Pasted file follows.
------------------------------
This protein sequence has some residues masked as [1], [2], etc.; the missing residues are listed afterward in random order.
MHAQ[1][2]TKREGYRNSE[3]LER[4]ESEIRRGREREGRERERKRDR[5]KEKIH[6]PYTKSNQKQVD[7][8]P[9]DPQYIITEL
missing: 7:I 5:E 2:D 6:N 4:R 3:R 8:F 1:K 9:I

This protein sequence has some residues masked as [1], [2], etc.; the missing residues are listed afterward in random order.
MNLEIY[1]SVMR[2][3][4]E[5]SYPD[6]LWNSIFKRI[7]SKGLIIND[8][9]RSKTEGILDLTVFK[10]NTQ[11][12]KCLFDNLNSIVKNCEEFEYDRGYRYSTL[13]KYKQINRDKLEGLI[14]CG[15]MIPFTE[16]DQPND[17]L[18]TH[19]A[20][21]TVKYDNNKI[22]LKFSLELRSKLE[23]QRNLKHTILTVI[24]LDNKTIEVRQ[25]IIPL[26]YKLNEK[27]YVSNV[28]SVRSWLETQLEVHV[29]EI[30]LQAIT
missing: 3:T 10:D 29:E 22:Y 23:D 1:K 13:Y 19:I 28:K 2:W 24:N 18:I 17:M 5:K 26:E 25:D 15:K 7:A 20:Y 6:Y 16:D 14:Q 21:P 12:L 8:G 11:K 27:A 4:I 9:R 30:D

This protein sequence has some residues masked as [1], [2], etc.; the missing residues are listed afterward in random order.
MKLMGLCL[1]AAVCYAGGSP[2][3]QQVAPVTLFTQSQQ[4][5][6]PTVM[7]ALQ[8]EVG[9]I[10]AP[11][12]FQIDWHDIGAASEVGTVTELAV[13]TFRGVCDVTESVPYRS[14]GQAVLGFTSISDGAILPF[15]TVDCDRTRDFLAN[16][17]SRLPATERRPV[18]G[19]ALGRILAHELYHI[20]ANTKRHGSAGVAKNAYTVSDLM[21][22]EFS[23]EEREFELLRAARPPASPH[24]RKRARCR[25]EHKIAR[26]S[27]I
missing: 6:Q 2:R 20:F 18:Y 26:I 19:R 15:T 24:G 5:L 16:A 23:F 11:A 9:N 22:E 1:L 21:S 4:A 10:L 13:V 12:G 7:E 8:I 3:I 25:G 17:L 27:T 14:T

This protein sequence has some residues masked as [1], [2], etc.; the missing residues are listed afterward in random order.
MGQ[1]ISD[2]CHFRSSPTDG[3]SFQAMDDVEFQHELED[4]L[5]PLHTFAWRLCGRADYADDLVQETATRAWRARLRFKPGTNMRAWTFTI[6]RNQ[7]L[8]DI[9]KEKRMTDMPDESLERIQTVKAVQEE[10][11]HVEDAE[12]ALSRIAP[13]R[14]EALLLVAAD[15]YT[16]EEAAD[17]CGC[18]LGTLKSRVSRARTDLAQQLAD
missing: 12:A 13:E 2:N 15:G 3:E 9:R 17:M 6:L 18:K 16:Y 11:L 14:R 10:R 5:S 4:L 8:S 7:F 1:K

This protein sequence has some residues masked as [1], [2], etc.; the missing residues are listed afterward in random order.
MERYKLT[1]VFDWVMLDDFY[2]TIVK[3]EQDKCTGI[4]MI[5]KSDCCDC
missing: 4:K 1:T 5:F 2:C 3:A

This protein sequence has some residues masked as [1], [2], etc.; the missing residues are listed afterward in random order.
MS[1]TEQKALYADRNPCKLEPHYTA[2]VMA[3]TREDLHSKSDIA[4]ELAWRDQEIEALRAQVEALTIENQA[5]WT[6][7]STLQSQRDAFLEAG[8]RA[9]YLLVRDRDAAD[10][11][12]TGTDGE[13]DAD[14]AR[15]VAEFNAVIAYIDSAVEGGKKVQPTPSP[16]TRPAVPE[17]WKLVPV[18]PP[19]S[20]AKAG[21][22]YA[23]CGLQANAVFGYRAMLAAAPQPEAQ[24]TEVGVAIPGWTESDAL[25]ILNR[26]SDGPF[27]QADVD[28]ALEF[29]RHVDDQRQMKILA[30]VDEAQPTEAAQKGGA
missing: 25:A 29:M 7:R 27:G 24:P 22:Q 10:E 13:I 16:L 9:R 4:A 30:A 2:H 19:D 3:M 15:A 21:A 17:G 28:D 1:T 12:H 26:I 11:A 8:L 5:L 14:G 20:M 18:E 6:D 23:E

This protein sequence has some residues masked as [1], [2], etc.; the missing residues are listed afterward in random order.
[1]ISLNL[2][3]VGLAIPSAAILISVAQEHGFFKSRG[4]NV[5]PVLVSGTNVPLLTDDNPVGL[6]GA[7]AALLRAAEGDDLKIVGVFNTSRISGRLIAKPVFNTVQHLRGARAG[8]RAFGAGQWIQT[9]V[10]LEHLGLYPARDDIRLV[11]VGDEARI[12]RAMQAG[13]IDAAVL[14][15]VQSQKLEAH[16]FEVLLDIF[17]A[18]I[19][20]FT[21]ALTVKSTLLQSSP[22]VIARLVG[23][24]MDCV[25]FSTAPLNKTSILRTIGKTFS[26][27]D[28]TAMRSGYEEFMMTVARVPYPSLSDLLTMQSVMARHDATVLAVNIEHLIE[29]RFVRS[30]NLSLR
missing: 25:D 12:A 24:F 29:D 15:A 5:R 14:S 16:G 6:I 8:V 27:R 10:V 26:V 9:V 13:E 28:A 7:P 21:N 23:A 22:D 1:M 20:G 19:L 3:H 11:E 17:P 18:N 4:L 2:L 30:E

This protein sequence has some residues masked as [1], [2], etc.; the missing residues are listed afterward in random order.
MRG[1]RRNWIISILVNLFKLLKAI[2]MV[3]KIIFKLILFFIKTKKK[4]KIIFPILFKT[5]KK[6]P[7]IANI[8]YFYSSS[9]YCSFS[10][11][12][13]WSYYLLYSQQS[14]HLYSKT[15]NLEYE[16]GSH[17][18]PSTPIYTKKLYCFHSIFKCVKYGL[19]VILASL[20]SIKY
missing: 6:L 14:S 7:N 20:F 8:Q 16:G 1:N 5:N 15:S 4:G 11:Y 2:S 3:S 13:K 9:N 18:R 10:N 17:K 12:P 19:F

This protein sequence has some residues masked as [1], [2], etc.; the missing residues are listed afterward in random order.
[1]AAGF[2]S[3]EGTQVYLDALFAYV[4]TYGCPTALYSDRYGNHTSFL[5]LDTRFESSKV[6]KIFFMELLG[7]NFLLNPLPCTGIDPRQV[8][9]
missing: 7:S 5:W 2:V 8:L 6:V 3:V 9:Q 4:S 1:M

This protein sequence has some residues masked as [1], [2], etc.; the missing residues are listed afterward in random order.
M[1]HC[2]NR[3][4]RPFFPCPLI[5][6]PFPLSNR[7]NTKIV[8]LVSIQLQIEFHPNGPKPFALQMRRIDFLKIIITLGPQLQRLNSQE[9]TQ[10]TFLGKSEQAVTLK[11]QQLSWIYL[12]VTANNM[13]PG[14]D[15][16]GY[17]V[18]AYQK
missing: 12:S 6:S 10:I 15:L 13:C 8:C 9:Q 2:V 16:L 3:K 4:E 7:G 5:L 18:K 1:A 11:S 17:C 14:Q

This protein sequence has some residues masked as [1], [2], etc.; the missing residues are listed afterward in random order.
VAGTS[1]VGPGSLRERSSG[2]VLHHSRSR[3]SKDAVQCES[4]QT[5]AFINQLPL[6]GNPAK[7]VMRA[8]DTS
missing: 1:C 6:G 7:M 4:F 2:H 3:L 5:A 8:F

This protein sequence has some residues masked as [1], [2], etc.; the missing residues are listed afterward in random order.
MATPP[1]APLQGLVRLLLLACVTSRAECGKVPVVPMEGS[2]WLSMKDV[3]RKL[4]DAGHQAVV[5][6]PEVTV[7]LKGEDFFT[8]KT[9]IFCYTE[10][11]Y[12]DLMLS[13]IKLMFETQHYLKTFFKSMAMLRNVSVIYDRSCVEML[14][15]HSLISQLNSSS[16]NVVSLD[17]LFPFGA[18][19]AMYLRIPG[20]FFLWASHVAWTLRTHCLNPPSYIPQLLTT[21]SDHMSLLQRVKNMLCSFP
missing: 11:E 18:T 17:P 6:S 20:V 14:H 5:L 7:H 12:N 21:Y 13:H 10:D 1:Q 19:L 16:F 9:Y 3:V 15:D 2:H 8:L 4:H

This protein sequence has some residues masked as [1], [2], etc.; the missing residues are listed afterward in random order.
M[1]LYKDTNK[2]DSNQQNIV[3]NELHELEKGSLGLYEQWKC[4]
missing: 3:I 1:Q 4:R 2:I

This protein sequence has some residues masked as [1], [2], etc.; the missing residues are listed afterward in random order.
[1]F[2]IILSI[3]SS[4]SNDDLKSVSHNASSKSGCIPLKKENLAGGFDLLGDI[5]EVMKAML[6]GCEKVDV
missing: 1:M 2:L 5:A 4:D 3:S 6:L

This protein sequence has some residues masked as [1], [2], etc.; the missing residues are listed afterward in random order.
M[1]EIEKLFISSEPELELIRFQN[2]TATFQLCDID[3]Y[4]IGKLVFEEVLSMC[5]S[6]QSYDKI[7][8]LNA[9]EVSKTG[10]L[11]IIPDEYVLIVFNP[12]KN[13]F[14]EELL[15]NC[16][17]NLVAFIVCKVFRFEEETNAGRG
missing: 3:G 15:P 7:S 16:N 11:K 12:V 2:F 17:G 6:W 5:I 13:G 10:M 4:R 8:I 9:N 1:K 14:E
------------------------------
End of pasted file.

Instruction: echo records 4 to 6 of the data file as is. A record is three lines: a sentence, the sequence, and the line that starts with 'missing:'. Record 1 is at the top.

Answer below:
This protein sequence has some residues masked as [1], [2], etc.; the missing residues are listed afterward in random order.
MGQ[1]ISD[2]CHFRSSPTDG[3]SFQAMDDVEFQHELED[4]L[5]PLHTFAWRLCGRADYADDLVQETATRAWRARLRFKPGTNMRAWTFTI[6]RNQ[7]L[8]DI[9]KEKRMTDMPDESLERIQTVKAVQEE[10][11]HVEDAE[12]ALSRIAP[13]R[14]EALLLVAAD[15]YT[16]EEAAD[17]CGC[18]LGTLKSRVSRARTDLAQQLAD
missing: 12:A 13:E 2:N 15:G 3:E 9:R 17:M 6:L 18:K 16:Y 11:L 14:R 10:R 5:S 4:L 8:S 7:F 1:K

This protein sequence has some residues masked as [1], [2], etc.; the missing residues are listed afterward in random order.
MERYKLT[1]VFDWVMLDDFY[2]TIVK[3]EQDKCTGI[4]MI[5]KSDCCDC
missing: 4:K 1:T 5:F 2:C 3:A

This protein sequence has some residues masked as [1], [2], etc.; the missing residues are listed afterward in random order.
MS[1]TEQKALYADRNPCKLEPHYTA[2]VMA[3]TREDLHSKSDIA[4]ELAWRDQEIEALRAQVEALTIENQA[5]WT[6][7]STLQSQRDAFLEAG[8]RA[9]YLLVRDRDAAD[10][11][12]TGTDGE[13]DAD[14]AR[15]VAEFNAVIAYIDSAVEGGKKVQPTPSP[16]TRPAVPE[17]WKLVPV[18]PP[19]S[20]AKAG[21][22]YA[23]CGLQANAVFGYRAMLAAAPQPEAQ[24]TEVGVAIPGWTESDAL[25]ILNR[26]SDGPF[27]QADVD[28]ALEF[29]RHVDDQRQMKILA[30]VDEAQPTEAAQKGGA
missing: 25:A 29:M 7:R 27:G 24:P 22:Q 10:E 13:I 16:L 9:R 4:A 30:A 2:H 19:D 3:M 15:A 21:A 17:G 28:D 1:T 12:H 26:I 11:A 8:L 5:L 14:G 20:M 18:E 6:D 23:E